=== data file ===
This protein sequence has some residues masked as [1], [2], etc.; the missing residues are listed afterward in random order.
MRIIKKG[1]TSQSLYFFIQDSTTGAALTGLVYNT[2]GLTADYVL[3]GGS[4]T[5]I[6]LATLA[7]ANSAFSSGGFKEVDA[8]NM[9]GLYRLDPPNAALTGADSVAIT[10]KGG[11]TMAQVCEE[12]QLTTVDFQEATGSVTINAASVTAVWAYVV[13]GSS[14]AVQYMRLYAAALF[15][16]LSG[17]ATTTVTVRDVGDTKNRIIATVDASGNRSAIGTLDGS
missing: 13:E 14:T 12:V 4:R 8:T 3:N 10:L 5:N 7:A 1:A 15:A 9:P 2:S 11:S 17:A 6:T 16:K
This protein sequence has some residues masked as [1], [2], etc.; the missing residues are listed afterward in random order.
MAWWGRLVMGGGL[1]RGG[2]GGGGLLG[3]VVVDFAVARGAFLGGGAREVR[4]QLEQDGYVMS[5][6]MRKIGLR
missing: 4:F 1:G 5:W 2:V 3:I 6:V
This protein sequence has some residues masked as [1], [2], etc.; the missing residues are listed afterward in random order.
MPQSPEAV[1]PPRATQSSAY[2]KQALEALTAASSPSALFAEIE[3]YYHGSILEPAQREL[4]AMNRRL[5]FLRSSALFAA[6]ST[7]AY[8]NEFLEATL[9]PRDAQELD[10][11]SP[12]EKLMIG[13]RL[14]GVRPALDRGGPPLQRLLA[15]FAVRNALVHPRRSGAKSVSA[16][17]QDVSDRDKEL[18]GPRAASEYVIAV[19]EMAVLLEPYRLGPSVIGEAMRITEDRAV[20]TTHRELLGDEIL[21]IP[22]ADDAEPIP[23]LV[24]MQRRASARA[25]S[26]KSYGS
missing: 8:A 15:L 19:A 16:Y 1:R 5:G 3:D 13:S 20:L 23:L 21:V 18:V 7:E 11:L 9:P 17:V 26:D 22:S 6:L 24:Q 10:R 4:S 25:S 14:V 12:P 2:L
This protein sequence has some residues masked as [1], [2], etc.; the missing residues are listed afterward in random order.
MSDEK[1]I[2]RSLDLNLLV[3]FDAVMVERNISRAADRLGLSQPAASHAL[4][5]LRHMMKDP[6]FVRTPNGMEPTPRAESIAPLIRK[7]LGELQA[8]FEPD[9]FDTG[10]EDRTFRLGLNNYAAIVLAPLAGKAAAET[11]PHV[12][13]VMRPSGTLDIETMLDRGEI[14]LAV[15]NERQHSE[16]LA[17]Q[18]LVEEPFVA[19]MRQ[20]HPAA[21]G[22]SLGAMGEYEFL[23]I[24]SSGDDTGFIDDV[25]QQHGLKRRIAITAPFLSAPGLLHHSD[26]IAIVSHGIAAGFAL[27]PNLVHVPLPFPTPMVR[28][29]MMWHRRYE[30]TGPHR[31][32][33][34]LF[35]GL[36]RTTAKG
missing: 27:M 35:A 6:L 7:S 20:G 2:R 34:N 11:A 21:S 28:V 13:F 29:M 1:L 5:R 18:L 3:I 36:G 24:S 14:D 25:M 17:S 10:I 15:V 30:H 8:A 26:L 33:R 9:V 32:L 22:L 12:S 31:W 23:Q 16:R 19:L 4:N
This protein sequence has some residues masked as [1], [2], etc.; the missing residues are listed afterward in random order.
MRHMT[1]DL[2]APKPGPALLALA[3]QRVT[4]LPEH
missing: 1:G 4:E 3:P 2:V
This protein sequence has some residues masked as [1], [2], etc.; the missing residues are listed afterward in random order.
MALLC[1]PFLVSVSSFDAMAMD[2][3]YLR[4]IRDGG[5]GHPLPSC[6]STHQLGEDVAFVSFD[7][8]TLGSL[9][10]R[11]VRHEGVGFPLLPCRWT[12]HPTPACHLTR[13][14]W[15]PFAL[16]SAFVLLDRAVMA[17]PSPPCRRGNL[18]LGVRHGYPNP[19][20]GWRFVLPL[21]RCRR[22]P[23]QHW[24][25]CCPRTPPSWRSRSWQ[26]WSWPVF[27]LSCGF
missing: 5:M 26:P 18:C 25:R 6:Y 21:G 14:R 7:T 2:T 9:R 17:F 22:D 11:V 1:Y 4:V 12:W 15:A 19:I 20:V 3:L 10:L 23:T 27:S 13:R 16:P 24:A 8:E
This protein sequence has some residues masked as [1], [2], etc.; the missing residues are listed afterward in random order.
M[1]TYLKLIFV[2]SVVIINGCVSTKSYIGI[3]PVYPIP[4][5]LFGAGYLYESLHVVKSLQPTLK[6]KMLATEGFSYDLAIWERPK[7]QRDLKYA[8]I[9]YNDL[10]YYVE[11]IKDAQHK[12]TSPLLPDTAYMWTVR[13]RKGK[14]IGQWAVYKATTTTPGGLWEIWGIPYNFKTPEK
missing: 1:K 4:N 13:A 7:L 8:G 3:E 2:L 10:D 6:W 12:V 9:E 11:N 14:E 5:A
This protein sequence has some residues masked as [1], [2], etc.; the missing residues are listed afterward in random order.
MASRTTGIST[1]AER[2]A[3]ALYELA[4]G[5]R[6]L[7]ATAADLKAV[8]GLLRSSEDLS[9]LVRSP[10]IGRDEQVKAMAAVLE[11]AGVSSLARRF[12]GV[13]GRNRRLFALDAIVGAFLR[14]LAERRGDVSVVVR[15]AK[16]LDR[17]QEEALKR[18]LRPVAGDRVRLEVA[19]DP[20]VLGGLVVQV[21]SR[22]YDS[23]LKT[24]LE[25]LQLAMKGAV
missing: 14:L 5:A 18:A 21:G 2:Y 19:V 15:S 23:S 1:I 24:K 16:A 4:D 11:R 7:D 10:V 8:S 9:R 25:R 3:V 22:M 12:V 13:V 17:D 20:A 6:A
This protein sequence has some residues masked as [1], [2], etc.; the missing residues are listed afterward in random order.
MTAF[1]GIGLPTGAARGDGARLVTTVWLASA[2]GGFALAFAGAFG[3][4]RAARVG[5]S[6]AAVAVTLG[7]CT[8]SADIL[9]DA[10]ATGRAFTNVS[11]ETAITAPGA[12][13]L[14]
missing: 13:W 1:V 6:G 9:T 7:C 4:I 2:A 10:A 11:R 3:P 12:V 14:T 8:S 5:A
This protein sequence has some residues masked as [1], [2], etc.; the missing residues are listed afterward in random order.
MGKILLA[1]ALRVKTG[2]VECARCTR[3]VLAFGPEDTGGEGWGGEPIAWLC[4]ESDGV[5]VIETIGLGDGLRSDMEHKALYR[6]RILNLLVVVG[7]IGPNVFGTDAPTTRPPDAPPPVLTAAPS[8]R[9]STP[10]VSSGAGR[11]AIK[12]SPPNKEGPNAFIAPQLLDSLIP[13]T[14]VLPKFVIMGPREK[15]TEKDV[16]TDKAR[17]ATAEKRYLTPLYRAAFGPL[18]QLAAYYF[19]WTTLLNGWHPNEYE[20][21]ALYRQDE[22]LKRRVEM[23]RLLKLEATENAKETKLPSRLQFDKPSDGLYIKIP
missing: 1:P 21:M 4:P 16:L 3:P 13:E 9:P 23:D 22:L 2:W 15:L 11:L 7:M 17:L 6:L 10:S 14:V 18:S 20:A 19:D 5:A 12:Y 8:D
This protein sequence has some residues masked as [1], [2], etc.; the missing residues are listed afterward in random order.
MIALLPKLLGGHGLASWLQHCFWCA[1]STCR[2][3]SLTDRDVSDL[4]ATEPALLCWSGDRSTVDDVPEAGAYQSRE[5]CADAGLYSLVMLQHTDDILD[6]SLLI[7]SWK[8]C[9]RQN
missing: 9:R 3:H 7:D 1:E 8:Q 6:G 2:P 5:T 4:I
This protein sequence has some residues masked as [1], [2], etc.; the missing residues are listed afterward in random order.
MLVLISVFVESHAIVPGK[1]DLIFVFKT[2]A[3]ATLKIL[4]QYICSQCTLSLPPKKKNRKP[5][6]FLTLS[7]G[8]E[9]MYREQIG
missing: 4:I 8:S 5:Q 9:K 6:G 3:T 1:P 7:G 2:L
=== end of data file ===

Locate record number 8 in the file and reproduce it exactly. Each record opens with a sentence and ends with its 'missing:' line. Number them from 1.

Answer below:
This protein sequence has some residues masked as [1], [2], etc.; the missing residues are listed afterward in random order.
MASRTTGIST[1]AER[2]A[3]ALYELA[4]G[5]R[6]L[7]ATAADLKAV[8]GLLRSSEDLS[9]LVRSP[10]IGRDEQVKAMAAVLE[11]AGVSSLARRF[12]GV[13]GRNRRLFALDAIVGAFLR[14]LAERRGDVSVVVR[15]AK[16]LDR[17]QEEALKR[18]LRPVAGDRVRLEVA[19]DP[20]VLGGLVVQV[21]SR[22]YDS[23]LKT[24]LE[25]LQLAMKGAV
missing: 14:L 5:A 18:A 21:G 2:Y 19:V 15:S 23:S 1:I 24:K 16:A 4:D 11:R 7:D 10:V 8:S 9:R 25:R 3:V 22:M 12:V 13:V 17:D 20:A 6:A